Patriarchal voices and female authority in Katherine Anne Porter's Miranda stories
AuthorPunzel, Andreas, 1955-
AdvisorDryden, Edgar A.
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PublisherThe University of Arizona.
RightsCopyright © is held by the author. Digital access to this material is made possible by the University Libraries, University of Arizona. Further transmission, reproduction or presentation (such as public display or performance) of protected items is prohibited except with permission of the author.
AbstractThis study offers a feminist reading of Katherine Anne Porter's Miranda stories and includes in its discussion "Old Morality," "Pale Horse, Pale Rider," and the stories of The Old Order as well as the "implicit" Miranda stories "Flowering Judas" and "Holiday." Focusing on questions of gender politics, the study traces the ways the representatives of patriarchal culture within Porter's texts attempt to circumscribe Miranda in traditional gender roles and examines the extent to which Miranda succeeds in asserting her independence. Central to the analysis is the argument that gender politics do not rely on methods of subjection and repression but instead employ strategies of subversion to effect Miranda's self-subjugation to and self-containment within the social order. The theoretical basis for this argument lies in the discourse theory of Mikhail Bakhtin and Michel Foucault's concept of power. Following Miranda's life chronologically, the study explores its main stages: her upbringing in the confining context of the family, which attempts to insert her into the prevailing sexual economy and traditional gender roles; her flight into the world and into a life of social and intellectual independence but also sexual self-abnegation; her escape from language into silence as a result of her marginalization; and her subsequent return to the world as a more assertive woman.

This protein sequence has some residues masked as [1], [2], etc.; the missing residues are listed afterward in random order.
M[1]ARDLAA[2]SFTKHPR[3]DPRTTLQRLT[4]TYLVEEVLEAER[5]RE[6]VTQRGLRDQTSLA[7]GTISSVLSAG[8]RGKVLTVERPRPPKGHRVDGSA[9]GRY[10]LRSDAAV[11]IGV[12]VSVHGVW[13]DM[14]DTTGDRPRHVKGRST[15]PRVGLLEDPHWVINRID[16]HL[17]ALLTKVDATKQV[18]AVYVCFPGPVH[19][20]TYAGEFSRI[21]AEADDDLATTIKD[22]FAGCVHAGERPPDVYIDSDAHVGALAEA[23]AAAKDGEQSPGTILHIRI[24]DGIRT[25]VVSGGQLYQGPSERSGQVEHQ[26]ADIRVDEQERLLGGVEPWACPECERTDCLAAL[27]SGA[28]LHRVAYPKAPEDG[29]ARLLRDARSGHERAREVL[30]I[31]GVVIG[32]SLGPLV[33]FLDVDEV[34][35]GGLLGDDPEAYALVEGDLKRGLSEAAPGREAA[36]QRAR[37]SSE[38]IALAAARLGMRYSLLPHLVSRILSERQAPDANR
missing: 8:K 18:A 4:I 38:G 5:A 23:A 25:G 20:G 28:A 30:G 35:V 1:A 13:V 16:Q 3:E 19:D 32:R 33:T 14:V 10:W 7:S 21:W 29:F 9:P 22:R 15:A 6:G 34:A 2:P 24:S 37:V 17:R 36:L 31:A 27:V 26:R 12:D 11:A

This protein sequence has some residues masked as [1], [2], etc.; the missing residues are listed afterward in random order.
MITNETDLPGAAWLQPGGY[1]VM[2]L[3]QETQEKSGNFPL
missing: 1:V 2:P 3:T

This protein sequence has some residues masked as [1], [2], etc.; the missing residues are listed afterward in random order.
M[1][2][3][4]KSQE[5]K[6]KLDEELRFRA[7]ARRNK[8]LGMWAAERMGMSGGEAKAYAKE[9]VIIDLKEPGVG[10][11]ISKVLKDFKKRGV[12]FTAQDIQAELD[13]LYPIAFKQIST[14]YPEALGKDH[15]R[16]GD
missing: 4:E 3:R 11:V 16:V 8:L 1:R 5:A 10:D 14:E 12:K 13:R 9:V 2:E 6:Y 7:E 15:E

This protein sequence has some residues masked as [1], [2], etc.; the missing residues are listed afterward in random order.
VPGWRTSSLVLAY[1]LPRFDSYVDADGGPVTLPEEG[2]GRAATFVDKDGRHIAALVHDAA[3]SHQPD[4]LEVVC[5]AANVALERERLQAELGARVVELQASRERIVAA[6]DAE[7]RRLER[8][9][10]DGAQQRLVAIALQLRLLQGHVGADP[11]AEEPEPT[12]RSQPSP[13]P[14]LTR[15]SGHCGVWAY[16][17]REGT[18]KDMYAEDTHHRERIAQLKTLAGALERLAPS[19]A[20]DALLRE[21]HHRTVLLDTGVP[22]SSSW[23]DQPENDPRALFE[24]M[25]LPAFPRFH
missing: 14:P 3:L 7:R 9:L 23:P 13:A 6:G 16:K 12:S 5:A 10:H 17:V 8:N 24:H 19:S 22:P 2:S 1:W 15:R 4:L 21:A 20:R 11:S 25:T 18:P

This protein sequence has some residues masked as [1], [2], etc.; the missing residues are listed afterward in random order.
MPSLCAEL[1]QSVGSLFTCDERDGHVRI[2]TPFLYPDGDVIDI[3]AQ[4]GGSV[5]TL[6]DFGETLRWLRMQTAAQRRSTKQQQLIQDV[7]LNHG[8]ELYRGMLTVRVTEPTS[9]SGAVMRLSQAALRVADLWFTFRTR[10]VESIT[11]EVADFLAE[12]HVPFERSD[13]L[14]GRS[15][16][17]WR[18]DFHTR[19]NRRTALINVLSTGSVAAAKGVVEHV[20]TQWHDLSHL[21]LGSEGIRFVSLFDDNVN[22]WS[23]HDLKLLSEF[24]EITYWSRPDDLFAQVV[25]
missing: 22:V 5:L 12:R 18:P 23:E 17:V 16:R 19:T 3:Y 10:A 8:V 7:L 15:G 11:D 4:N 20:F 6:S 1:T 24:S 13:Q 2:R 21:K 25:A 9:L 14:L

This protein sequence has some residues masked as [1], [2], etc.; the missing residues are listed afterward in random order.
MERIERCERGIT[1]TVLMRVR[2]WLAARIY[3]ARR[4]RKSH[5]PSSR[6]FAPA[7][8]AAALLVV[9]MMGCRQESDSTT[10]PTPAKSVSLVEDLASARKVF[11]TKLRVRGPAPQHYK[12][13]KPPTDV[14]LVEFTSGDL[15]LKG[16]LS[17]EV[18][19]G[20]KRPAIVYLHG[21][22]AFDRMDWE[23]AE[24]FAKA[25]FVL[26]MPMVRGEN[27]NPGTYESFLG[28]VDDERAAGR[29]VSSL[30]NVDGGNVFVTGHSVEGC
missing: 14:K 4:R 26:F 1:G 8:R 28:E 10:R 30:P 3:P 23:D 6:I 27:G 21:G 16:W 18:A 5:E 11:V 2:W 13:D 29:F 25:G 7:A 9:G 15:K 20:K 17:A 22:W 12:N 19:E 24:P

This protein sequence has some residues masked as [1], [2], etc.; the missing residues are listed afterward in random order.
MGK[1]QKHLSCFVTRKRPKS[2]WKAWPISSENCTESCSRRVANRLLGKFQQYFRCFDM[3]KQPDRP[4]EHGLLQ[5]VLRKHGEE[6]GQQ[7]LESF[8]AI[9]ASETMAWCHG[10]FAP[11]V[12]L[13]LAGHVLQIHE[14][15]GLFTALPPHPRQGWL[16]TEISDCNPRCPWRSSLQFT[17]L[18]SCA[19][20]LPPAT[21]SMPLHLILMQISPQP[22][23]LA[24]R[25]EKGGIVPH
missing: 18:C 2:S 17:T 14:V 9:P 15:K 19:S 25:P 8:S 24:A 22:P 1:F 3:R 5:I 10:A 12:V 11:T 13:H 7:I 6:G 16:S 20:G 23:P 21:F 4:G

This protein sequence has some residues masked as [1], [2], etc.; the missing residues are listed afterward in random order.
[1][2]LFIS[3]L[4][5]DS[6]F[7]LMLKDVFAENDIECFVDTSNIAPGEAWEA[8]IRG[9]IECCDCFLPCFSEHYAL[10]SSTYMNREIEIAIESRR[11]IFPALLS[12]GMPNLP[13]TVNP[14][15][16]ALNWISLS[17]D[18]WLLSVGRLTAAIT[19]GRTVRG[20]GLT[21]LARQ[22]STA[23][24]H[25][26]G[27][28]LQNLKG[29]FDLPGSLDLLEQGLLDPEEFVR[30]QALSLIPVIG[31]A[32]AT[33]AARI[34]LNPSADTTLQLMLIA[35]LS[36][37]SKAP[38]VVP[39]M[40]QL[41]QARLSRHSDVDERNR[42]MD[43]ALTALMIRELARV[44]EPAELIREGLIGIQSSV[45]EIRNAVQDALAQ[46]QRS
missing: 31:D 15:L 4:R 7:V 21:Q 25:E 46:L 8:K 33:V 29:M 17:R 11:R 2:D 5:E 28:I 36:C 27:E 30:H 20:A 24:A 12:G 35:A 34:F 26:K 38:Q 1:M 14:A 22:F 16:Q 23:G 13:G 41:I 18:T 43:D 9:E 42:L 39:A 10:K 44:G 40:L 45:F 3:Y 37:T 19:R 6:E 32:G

Degree ProgramGraduate College